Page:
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September 2015

Daily Currency Insight

Published: Monday 28 September 2015

It's a quiet start to the week in the market with very little data due to be released today. Investors are still analysing this month's FOMC rate decision and  this afternoon’s inflation data may reinforce the view that there is still a chance that rates will rise before the end of the year. The PCE price index is expected to improve to around 1.3% which would be the highest level this year and a positive reading would give the Fed more reason to pull the trigger on an interest rate rise this year. Non-Farm payrolls due on Friday will probably be the focus this week with a reading of above 200,000 expected. Today there are several key Fed speakers due on the wires and with a lack of tier 1 data , attention will shift to any new rhetoric , particularly from President Dudley who has not made any comment since the recent meeting. He is due to talk at 12.30 and any hawkish commentary will see the dollar continue its rise.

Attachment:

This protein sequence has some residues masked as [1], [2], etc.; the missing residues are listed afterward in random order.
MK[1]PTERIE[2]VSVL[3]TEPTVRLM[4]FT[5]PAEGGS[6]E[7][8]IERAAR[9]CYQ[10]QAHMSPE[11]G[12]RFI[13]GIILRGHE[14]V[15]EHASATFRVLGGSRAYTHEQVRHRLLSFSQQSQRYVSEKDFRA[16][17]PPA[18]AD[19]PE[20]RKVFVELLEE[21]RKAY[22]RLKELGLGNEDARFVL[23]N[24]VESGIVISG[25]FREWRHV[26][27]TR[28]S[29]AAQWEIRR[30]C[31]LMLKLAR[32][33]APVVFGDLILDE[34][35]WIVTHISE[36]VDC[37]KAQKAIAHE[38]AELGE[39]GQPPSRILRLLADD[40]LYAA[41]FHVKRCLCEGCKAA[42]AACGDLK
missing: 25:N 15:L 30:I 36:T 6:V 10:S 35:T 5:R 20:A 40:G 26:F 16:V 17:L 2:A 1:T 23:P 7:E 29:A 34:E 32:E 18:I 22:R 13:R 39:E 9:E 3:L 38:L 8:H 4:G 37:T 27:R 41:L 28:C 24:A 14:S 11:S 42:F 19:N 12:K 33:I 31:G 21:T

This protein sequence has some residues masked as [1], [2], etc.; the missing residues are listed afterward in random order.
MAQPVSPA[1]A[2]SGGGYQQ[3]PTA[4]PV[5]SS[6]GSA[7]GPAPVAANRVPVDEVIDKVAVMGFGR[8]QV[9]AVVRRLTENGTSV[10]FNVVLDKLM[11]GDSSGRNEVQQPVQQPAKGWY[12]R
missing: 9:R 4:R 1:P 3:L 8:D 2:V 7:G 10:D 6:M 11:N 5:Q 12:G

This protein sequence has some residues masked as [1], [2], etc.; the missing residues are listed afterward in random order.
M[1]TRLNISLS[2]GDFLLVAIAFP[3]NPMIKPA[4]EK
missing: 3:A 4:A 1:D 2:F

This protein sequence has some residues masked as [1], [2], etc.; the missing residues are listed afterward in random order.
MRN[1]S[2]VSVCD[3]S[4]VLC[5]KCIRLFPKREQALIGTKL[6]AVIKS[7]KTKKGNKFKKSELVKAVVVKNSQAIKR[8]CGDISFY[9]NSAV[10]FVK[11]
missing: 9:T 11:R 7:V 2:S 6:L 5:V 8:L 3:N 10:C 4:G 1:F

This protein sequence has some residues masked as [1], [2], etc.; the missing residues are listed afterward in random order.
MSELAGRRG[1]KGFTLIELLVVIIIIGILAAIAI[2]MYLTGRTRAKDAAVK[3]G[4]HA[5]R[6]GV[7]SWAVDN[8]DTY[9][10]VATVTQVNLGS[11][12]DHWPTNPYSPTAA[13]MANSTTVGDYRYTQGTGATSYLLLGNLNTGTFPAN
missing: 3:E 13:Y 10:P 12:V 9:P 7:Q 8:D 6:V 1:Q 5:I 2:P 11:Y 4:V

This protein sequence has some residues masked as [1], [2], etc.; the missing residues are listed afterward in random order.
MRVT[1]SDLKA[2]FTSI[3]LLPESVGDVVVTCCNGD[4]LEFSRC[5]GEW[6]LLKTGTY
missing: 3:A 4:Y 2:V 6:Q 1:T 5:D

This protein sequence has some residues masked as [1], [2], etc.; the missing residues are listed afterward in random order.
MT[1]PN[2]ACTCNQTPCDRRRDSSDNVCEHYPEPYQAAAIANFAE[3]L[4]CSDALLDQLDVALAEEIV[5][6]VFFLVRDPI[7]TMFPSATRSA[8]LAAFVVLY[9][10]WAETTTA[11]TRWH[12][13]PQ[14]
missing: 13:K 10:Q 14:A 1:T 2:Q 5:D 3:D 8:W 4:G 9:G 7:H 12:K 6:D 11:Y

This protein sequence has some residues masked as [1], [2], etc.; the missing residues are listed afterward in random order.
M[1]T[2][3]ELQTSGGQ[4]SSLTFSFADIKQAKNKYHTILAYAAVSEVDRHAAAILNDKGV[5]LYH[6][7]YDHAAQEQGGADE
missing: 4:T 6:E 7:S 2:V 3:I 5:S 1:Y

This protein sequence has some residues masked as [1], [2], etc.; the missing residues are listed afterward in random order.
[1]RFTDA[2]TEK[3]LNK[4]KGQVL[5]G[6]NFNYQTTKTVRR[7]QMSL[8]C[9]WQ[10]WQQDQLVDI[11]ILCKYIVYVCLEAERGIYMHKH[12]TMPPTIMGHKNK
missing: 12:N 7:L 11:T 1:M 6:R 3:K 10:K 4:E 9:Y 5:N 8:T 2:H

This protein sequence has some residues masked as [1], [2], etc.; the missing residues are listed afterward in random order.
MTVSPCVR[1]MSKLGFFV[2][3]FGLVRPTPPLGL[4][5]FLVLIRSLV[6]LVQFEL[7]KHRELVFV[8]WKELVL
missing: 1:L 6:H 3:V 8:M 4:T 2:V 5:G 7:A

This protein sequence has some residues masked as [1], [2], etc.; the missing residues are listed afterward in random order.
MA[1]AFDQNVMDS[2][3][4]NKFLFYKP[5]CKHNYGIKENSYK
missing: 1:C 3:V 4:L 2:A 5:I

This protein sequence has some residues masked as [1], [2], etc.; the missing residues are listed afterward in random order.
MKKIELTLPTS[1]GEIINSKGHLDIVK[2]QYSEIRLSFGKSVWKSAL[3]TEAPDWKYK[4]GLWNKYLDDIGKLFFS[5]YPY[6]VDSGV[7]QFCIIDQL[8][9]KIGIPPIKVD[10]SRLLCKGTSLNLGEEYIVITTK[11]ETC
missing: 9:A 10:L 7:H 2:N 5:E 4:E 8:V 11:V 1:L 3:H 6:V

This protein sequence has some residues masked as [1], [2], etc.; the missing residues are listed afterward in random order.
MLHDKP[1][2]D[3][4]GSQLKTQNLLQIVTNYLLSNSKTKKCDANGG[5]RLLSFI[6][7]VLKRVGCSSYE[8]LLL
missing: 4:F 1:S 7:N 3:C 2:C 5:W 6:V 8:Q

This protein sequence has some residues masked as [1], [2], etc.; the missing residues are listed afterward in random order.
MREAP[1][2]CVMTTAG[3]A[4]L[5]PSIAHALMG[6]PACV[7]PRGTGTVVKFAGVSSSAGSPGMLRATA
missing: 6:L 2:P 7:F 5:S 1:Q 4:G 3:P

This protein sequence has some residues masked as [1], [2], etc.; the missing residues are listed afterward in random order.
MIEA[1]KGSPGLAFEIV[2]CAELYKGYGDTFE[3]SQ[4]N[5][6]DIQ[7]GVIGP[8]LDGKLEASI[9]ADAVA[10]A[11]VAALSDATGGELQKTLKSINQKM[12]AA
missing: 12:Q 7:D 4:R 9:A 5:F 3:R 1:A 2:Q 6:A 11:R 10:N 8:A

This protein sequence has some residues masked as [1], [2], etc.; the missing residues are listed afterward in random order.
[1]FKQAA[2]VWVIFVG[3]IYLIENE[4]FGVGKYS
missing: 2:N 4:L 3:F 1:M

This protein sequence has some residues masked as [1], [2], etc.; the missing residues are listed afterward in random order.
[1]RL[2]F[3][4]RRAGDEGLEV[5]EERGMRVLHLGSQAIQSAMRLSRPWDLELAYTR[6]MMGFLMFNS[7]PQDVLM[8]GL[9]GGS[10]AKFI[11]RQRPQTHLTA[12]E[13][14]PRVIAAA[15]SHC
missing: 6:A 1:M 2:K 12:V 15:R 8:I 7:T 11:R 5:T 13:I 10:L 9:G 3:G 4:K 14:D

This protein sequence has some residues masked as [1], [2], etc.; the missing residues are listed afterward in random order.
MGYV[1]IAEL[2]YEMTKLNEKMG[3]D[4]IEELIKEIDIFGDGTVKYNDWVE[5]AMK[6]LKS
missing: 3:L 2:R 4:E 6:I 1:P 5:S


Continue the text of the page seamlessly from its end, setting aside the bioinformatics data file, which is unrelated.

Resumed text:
The Euro lost ground last week as officials seemed to temper expectations for immediate new policy action from the ECB. Mario Draghi stated that that he would not hesitate to extend Quantitative Easing but overall his comments were not as dovish as many had expected. The ongoing revelations from Volkswagen will have done little to help Germany’s image and certainly kept the single currency under pressure. German employment  figures due on Wednesday will be closely watched along with inflation data which is expected to drop into negative. The Euro should struggle to maintain any rallies in the current environment.

There is very little UK data for the market to digest this week with only mortgage and manufacturing numbers due.  This could leave the Pound vulnerable to events elsewhere. With the dollar gaining ground and approaching 12 year highs versus a basket of currencies the Pound has been one of the largest losers. Positive US data and hawkish commentary from Fed officials could see the Pound fall further and test the psychologically important levels of 1.5000 versus the dollar and 1.3500 against the Euro.